The Stream, November 13: Brazil Nears Approval of Diversion Project for Sao Paulo

The  Global Rundown

The Global Rundown

The United States and China have agreed to landmark cuts in carbon emissions to fight climate change, which is warming groundwater as well as the air and surface water. The U.S. Congress is moving to approve the Keystone XL oil pipeline, documents suggest Shell spilled more oil in the Niger Delta than thought, and Japan is still struggling with water at the Fukushima nuclear plant. Barrick Gold looks to be revamping its stalled Pascua Lama mine in Chile. Brazil is investing millions to bring water to Sao Paulo, and Ireland is protesting household water charges. Urban farms now cover an area the size of Europe.

“It means we are very likely to get an agreement in Paris in December 2015,”—Sir David King, the United Kingdom foreign secretary’s special representative for climate change, on a landmark deal between China and the United States to cut carbon emissions. (Guardian)

By the Numbers

By The Numbers

$275 million Amount Brazil is close to authorizing for a water diversion project to channel water from a river that supplies Rio de Janeiro to reservoirs in Sao Paulo. Bloomberg

6,000 workers Number employed at Japan’s damaged Fukushima nuclear power plant, two to three times more than when it was operating. Most are working to control contaminated water. Associated Press

$350/year Average water bill for a household with two adults and two children in Ireland, where thousands are protesting newly introduced water charges. The New York Times


Science, Studies, And Reports

Urban farms now cover 456 million hectares, an area the size of the European Union, according to a study released by researchers at the International Water Management Institute. Growing food in cities is expected to improve food security and agriculture’s footprint on resources like land and water. Reuters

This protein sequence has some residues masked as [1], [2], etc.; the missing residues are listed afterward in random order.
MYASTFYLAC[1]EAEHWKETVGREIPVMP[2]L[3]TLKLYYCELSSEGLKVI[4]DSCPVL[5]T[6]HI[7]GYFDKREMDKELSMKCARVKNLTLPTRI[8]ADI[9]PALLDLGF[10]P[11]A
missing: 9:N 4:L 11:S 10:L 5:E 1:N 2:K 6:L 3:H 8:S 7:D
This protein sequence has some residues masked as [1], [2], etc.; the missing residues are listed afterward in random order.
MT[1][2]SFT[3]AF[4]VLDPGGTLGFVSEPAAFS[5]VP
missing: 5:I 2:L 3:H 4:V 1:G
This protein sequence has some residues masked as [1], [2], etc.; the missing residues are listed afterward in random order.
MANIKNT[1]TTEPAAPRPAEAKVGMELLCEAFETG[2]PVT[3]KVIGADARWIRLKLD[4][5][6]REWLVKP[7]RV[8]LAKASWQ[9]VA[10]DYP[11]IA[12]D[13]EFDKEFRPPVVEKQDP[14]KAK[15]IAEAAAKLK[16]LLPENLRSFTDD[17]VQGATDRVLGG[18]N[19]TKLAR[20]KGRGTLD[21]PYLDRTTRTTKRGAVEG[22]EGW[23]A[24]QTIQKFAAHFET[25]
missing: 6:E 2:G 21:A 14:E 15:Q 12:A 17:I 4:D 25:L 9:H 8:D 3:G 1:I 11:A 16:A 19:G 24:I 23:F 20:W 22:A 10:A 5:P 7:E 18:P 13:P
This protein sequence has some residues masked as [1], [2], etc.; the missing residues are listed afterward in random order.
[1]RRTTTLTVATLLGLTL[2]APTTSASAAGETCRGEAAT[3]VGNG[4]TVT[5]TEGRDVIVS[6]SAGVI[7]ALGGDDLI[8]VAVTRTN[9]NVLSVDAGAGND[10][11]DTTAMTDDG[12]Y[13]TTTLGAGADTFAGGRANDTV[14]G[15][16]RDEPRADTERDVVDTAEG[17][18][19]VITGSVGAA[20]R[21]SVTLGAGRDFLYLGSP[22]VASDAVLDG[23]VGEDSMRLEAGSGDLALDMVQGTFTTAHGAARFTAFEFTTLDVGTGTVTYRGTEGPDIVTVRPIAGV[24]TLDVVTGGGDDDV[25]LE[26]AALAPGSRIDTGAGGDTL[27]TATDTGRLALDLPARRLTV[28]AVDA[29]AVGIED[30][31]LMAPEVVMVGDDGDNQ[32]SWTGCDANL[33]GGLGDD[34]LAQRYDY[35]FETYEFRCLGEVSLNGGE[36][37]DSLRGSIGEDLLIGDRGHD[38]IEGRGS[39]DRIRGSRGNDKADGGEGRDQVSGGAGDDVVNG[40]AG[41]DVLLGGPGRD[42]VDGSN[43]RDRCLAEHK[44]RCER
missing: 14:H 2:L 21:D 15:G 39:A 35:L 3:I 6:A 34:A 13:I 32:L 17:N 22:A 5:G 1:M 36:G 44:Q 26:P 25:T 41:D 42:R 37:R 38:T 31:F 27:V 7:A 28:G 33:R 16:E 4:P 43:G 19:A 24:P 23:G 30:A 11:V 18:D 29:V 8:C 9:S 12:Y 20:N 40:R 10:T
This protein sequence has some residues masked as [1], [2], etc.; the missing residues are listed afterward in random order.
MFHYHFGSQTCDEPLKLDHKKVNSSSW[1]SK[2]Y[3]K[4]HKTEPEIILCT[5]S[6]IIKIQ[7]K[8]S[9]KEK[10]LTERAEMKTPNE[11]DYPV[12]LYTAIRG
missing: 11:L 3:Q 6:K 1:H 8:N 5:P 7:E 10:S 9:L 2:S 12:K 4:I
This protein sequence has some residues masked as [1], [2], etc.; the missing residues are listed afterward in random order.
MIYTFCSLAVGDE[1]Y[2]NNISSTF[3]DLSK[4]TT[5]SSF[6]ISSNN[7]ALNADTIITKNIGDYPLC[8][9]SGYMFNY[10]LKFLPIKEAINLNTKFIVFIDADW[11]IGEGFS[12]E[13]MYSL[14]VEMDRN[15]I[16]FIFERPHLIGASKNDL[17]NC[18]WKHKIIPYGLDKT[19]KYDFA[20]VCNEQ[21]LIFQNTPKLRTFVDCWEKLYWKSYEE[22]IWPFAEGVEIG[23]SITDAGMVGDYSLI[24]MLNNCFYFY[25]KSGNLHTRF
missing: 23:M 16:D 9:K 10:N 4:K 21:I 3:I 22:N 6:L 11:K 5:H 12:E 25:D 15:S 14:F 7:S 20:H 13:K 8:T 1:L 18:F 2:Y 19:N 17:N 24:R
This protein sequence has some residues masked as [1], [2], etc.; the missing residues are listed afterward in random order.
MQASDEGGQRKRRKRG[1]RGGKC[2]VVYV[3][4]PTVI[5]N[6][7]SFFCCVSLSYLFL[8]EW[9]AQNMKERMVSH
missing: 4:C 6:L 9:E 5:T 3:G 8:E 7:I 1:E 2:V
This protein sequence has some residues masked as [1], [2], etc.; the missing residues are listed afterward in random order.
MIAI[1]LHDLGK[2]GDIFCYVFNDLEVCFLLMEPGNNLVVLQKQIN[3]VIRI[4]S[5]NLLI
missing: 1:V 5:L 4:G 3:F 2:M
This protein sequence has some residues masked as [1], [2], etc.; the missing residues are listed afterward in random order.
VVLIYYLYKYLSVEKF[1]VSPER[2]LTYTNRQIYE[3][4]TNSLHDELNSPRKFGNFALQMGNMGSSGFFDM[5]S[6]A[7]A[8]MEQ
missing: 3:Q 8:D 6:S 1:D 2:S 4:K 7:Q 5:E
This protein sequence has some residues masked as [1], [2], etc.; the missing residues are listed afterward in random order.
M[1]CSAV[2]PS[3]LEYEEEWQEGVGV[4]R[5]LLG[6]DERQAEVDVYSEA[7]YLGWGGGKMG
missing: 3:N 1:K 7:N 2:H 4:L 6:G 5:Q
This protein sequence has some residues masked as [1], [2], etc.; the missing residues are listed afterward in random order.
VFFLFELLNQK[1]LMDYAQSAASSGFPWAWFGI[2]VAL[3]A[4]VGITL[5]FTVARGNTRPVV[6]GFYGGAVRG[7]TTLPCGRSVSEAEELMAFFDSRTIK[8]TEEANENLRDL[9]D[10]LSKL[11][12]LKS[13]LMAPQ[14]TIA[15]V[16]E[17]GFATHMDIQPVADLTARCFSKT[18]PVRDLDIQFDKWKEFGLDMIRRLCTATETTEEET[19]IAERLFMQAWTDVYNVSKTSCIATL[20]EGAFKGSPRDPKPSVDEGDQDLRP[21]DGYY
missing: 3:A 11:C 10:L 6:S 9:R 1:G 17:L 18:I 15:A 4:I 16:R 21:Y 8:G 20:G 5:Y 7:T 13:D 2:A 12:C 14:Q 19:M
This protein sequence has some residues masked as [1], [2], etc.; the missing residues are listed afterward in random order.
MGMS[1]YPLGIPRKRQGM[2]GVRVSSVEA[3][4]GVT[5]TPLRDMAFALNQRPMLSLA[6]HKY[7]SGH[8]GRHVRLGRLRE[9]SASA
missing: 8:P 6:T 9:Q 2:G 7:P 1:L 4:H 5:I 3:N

The Shell oil company knew about faulty pipelines in the Niger Delta and grossly underestimated the amount of oil spilled through burst pipelines in 2008, according to internal documents. An independent assessment found that as many as 100,000 barrels of oil were spilled, instead of 4,000. Guardian

Warming soil and air temperatures are also leading to warmer groundwater temperatures, researchers from ETH Zurich found. The researchers said the warming could have implications for chemicals and bacteria in the water, as well as geothermal energy. ETH Zurich

On the Radar

On The Radar

The United States Congress has started moving legislation that would approve the Keystone XL oil pipeline, and could send a measure to President Obama as early as next week. The pipeline would bring oil from Canada’s tar sands to refineries on the Gulf of Mexico and has raised concerns about water pollution in the Ogallala Aquifer. Reuters

More than a year after suspending its Pascua-Lama project in Chile, mining company Barrick Gold has appointed a new project director for the $5 billion mine. One of the director’s top priorities is overseeing the engineering of a water management system, a key stumbling block for environmental approval. Reuters

0 replies

Leave a Reply

Want to join the discussion?
Feel free to contribute!

Leave a Reply